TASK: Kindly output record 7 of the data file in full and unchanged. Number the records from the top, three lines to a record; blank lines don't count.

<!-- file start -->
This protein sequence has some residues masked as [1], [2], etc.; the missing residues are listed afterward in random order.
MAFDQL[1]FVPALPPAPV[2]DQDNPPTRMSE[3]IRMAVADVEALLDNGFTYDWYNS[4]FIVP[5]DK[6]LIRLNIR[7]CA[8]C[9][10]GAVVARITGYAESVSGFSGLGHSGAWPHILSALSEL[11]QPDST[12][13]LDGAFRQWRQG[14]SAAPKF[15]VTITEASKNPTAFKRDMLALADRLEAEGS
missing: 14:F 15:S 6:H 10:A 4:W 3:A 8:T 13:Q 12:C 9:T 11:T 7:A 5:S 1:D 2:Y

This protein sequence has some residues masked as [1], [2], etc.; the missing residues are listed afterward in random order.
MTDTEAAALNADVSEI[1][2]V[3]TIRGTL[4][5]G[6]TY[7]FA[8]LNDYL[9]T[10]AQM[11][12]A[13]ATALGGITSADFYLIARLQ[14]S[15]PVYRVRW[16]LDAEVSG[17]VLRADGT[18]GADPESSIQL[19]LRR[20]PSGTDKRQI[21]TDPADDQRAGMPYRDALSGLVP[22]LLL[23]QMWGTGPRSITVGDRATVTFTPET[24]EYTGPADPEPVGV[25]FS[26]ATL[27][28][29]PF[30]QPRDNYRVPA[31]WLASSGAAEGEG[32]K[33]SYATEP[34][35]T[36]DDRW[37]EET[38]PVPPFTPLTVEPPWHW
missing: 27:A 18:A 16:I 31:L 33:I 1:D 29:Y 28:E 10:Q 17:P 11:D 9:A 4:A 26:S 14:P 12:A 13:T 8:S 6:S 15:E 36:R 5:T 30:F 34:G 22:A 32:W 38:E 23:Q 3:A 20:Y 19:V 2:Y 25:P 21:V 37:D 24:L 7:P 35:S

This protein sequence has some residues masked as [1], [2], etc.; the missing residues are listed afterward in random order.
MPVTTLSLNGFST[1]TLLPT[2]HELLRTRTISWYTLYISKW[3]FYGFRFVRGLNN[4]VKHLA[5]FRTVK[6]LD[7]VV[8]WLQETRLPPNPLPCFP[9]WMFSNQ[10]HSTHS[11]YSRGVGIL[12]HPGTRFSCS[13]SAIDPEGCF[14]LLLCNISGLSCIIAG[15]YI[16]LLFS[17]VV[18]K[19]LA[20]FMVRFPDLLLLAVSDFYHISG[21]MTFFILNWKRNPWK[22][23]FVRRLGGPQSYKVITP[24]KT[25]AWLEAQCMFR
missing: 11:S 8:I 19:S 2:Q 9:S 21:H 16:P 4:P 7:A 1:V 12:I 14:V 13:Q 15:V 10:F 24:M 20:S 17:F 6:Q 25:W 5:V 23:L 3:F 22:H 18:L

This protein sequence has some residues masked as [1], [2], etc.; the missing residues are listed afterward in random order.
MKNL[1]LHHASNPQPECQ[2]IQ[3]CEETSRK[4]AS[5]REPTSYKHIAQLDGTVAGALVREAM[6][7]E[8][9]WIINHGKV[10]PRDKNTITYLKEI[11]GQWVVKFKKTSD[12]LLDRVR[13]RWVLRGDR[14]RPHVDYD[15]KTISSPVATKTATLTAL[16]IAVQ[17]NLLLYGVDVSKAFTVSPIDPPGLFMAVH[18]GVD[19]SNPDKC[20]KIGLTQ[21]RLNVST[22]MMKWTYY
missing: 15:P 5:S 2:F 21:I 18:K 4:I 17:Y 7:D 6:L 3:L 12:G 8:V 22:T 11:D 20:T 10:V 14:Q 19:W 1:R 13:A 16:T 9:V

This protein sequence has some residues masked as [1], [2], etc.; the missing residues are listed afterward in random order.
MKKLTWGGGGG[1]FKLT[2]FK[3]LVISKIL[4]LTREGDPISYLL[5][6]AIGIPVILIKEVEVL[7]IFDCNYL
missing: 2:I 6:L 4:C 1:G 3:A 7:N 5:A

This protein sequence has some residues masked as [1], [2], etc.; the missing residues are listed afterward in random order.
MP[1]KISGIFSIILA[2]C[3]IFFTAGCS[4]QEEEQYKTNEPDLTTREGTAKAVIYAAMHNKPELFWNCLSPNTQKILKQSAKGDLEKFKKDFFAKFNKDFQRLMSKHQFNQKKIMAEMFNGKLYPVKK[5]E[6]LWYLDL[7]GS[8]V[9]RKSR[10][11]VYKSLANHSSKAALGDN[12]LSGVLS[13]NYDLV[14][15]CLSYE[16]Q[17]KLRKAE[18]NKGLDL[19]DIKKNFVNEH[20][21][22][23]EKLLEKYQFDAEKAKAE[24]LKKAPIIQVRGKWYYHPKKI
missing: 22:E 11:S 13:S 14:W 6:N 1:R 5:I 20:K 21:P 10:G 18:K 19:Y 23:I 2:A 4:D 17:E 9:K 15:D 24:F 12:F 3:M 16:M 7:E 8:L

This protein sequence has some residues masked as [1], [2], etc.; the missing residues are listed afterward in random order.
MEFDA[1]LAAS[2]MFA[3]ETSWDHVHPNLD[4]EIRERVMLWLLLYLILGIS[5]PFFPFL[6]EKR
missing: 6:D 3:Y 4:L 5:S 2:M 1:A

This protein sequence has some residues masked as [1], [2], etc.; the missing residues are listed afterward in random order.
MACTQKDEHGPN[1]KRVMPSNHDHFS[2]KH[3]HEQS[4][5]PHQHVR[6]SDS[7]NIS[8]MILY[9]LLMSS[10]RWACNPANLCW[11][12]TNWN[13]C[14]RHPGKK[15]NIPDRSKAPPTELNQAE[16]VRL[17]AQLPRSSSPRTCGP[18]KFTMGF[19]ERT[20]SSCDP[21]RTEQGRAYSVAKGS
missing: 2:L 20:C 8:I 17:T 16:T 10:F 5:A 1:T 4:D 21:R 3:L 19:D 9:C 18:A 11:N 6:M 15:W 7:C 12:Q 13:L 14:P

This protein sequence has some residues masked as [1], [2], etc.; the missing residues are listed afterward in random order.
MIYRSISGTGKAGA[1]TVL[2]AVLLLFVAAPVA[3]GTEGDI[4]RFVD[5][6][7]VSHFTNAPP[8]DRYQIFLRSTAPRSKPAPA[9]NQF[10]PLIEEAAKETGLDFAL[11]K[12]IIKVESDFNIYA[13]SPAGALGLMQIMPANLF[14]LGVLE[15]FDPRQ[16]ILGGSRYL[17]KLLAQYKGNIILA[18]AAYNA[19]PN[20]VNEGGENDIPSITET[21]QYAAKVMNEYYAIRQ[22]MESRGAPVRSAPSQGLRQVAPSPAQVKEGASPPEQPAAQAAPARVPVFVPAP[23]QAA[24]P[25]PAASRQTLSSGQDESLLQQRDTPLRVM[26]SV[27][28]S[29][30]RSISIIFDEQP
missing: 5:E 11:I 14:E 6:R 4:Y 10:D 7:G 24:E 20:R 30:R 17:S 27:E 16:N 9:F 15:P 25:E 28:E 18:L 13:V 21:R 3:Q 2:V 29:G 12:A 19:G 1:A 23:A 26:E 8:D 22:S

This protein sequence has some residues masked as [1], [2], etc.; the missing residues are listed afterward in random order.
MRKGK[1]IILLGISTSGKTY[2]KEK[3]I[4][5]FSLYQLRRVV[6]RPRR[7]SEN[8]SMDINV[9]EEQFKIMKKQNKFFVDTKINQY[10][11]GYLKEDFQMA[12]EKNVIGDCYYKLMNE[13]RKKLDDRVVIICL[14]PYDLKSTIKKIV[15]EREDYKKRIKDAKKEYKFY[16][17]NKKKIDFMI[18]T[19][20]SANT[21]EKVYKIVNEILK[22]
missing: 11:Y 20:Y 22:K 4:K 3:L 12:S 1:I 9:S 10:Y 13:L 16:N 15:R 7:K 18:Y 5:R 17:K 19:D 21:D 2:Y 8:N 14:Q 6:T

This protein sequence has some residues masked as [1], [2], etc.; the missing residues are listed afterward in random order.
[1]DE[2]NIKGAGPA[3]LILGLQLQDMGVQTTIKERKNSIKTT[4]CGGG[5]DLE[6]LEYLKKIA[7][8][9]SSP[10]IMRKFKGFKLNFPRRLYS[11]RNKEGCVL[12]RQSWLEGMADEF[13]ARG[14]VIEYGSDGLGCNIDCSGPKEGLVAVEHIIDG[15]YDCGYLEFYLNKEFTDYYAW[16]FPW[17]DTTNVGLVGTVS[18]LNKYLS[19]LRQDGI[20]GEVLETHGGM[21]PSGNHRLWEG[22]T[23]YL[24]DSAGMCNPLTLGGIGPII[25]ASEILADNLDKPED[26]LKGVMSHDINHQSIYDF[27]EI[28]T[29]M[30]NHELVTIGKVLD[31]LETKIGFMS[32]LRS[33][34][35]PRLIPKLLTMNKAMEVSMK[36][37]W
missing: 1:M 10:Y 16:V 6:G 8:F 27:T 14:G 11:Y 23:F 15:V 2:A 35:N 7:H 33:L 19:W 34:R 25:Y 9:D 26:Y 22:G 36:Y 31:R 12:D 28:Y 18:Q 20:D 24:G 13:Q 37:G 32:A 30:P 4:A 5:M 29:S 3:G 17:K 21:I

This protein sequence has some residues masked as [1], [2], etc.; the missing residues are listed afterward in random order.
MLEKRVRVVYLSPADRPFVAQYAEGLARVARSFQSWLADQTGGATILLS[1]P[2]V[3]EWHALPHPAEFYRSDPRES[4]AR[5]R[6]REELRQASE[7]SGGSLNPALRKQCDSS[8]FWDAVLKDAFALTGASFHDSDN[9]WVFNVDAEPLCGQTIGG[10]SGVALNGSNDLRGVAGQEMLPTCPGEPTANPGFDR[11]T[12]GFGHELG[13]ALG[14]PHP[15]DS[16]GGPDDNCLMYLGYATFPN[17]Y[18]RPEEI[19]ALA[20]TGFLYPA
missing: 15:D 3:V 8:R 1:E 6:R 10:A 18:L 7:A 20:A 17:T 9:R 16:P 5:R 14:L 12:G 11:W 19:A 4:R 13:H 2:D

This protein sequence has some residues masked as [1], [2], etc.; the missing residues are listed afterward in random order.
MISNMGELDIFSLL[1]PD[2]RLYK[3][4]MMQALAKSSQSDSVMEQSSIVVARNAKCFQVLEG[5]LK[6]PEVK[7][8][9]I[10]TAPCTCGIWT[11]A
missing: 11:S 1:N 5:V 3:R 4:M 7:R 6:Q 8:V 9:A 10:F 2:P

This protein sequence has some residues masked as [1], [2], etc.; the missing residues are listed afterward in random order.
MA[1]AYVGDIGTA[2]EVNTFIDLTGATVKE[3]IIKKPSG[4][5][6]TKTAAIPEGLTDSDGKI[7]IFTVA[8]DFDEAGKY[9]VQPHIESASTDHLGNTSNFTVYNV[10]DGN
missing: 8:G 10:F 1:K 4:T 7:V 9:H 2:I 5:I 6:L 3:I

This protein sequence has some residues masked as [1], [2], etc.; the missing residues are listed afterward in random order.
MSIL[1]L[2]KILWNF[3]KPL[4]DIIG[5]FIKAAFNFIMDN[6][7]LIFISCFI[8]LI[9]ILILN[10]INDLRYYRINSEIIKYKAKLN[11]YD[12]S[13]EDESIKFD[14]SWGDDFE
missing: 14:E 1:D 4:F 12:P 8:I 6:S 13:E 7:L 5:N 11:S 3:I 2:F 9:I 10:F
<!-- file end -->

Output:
This protein sequence has some residues masked as [1], [2], etc.; the missing residues are listed afterward in random order.
MEFDA[1]LAAS[2]MFA[3]ETSWDHVHPNLD[4]EIRERVMLWLLLYLILGIS[5]PFFPFL[6]EKR
missing: 6:D 3:Y 4:L 5:S 2:M 1:A